Black, a native of England and a rower since high school, is determined to build a national rowing program at Washington University and is working to find the right athletes, students who may or may not have rowing experience, but have the drive and determination to put in the kind of work it takes to gain national prominence.
“People who succeed are the ones who are good at time management and who understand how to do it right,” Black said. “You get up in the morning and you do your rowing and then you have the rest of your day. I advise the students to schedule their classes in the morning as much as they can. That way, they get their rowing in, their classes are finished and then the day opens up for them to think about getting other projects done and,” he laughs, “any kind of social life they might have.”
A team on the rise
WashU Crew has been around since 1985, when, with the help of John Schael, then the athletic director, the team was started by graduate student Andy Laine with an assist from a Yale oarsman named Karl Heilman. From the beginning, the team wanted to build on the rowing culture that already existed here with the St. Louis Rowing Club and the facilities at Creve Coeur Lake, the site of rowing for the 1904 Olympic Games.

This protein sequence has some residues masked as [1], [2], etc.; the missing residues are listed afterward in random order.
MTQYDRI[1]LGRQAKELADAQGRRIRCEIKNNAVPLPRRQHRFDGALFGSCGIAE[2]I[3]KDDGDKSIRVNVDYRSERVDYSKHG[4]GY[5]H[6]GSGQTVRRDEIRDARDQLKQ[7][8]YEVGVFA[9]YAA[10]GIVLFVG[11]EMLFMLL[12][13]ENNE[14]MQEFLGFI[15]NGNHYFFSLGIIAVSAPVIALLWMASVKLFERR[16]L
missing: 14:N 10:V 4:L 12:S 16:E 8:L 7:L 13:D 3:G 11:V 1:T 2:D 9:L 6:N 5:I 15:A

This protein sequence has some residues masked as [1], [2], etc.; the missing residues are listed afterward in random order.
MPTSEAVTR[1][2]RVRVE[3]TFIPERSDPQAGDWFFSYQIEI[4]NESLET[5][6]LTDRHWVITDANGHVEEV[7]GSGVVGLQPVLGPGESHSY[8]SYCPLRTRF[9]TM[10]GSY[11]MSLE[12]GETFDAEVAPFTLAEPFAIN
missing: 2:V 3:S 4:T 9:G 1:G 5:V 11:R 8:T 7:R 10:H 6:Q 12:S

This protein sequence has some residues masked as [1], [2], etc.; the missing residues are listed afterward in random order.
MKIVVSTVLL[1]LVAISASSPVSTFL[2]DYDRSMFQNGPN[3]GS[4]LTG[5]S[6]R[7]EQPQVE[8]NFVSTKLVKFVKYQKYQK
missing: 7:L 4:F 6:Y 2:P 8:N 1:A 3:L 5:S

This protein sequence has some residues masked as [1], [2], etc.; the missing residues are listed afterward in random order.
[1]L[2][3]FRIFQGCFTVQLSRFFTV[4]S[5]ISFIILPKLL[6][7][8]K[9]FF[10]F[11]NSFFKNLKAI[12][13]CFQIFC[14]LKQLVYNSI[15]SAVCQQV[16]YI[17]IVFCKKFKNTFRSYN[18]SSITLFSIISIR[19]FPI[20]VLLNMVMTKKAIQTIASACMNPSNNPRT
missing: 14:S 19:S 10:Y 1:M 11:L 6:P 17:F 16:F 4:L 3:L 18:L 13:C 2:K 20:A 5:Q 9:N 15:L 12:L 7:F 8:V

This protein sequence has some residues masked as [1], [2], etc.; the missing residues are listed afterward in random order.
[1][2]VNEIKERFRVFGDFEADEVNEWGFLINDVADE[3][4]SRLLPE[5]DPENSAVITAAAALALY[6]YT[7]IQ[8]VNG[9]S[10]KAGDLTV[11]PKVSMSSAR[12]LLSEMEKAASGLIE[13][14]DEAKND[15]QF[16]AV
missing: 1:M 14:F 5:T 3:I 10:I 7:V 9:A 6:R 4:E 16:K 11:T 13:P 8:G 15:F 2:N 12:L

The team received international attention in 2015 after a school of Flying Asian carp interrupted a morning practice. But its members would much rather be known for winning races instead of flying fish.
It’s just more proof — as if any is needed — that the sport is not for the faint of heart, or legs. “You use your whole body: leg, trunk and arms,” Tiffany said. “But it’s more legs than arms, like 60 or 70 percent legs.”
Rowers race in boats of two, four and eight, each of which presents its own challenge. “The pair is most difficult for me,” Tiffany said, “in that you need to have equal pressure application, otherwise your timing is off and the boat will turn.
“When you get to the four, it’s tippier than the eight but a little more stable than two, and you’re moving faster,” Tiffany said. “And once you get to the eight, you’re moving really fast but the boat is stable. So you learn different ways to row each race. When the boat’s moving quicker, you put your oar in differently, and apply a little more power to maintain the speed.
“With rowing, you don’t have to be a natural athlete,” Tiffany said. “You don’t need the hand/eye coordination that you need to be successful in other sports. So you truly get out of it what you put into it.
“If you work hard, you will be successful,” she said.
All of which adds up to 40 team members, rowing daily and learning that good things come from practice, practice, practice. This past fall, the team achieved its biggest goal yet at a race in Boston, the Head of the Charles Regatta.